Thursday, December 16, 2010

Young Guns

With the Eagles in first place and the Phillies — OH MY GOD CLIFF LEE IS BACK! — dominating the local headlines, it's pretty easy to overlook the two Philadelphia teams that call the Wells Fargo Center home. But it'd be wise to start paying attention. Right now, both teams are streaking.

The Flyers beat the Canadiens 5-3 last night in Montreal just one night after defeating the Penguins. It was their fourth straight victory, and the Flyers have won 6 of their last seven games.

The Sixers easily defeated the Clippers 105-91 thanks to a huge third quarter, their third straight victory. Believe it or not, the 76ers are 5-2 in the month of December, winners of 5 of their last 6, 7 of their last 10, and have climbed out of the basement of the Eastern Conference. In fact, the Sixers currently reside in the 9 spot, just a half game behind the Milwaukee Bucks.

In both contests last night, it was the young guns leading the way. For the Flyers, 21-year-old James van Riemsdyk netted two goals including the game-winner, while the Sixers were led by 20-year-old point guard Jrue Holiday, who scored a game-high 24 points and added 6 rebounds and 5 assists with just one turnover.

First, I want to get this out of the way: Blake Griffin is an absolute stud. He's a monster on the boards, and his incredible athleticism allows him to score at all times. Last night, the Sixers actually did a very good job containing him, especially in the first half, yet at the midway point he still had 13 points and 12 rebounds, and by night's end, he had another absurd stat line of 20 points, 18 rebounds, 5 assists, a steal and a block. Whenever a shot came off the rim, you just had the feeling Griffin was getting the rebound. He completely controlled the glass.

John Wall is impressive. Really impressive. But the Rookie of the Year is Blake Griffin's to lose. He really is remarkable. It's amazing just how far modern medicine has come. Even after suffering a horrific injury to his knee, Griffin can still jump higher and quicker than just about anyone in the league. Microfracture surgery is no longer a dirty word in the NBA. Just ask Amare, who had himself quite an interesting finish last night.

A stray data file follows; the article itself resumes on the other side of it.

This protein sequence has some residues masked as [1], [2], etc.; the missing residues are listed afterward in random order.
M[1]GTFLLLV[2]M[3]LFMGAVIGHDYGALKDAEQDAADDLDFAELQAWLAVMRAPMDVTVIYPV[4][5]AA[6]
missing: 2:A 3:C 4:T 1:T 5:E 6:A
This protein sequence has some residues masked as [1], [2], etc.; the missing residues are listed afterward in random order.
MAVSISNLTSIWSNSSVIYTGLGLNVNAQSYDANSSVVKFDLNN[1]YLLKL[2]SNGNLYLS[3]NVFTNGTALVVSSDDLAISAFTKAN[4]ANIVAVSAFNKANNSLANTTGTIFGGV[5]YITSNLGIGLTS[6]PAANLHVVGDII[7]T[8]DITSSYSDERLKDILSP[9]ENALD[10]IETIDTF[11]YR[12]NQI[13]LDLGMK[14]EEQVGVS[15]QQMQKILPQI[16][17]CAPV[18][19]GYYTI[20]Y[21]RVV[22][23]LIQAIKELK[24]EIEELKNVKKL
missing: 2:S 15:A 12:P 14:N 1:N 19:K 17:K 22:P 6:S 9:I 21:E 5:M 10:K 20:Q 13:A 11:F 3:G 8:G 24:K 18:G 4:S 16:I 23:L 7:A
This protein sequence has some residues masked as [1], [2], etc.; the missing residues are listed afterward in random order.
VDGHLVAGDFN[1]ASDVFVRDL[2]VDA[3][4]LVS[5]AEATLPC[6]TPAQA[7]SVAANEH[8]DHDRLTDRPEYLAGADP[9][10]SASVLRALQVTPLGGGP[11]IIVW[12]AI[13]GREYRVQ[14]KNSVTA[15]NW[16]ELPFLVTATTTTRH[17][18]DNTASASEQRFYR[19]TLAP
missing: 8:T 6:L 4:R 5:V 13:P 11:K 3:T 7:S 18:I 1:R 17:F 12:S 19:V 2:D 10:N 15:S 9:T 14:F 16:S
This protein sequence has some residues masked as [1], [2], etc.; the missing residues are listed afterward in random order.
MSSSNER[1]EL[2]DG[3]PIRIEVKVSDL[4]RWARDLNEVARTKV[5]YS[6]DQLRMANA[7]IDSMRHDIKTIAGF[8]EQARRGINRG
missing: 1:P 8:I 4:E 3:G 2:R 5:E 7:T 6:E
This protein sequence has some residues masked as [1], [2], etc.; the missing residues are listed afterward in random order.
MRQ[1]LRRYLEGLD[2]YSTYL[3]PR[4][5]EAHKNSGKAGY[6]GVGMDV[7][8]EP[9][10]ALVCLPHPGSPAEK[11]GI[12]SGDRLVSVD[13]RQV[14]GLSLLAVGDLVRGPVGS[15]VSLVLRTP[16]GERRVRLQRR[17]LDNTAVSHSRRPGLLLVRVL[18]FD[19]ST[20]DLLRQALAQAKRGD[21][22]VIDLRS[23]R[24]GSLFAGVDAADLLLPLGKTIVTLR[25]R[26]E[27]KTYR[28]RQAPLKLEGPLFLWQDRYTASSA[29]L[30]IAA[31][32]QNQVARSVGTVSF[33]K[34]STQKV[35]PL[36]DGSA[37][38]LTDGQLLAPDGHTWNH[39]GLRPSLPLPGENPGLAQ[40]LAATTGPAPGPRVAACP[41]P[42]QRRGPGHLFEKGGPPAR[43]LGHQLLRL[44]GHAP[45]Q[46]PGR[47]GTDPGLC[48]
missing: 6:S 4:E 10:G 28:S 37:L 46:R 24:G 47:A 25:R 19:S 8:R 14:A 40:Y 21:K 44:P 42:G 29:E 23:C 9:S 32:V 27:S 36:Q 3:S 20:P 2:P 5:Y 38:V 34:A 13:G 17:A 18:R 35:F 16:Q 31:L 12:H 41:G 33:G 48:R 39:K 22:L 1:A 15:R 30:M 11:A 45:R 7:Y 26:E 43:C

Though Griffin still got his, I have to say how incredibly awesome Spencer Hawes played last night. Right from the get-go, he let the rookie know he wasn't going to be getting anything easy, blocking Griffin four times in two possessions.

Hawes finished the night with a double-double of his own and actually played Griffin to a draw, getting 16 and 12 to go along with 5 blocks. I have to admit, I was completely killing Hawes earlier in the year. He looked completely useless out there, immobile, unathletic, unimpressive. But it looks as though his early-season troubles stemmed from being out of shape due to injury. Because now that Hawes is healthy and back in game shape, he's been fantastic. Way better than I thought he'd be — quicker, more agile, better defender and an excellent shooter. Last night he was tremendous again, and Spencer Hawes may just turn out to be a damn good player yet. He's showing why he was one of the most coveted recruits coming out of high school.

As good as Hawes was, this was unquestionably the Jrue show. Holiday really is the most exciting player on this team to watch, and the more he plays, the better he is going to get. He's certainly making me forget all about Ty Lawson on the like. Last night, Jrue absolutely dominated Eric Bledsoe and Baron Davis. He was superior to both his counterparts in every conceivable way. He nailed three of six threes, hit half his shots, and played about as efficiently as he ever has.

In his young career, Jrue has struggled at times with turnovers. But not last night. He had only one, and incredibly, the Sixers only turned the ball over three times all game. That is completely unheard of in any level of basketball, and it was a huge reason the Sixers won going away —  3 turnovers to LA's 14.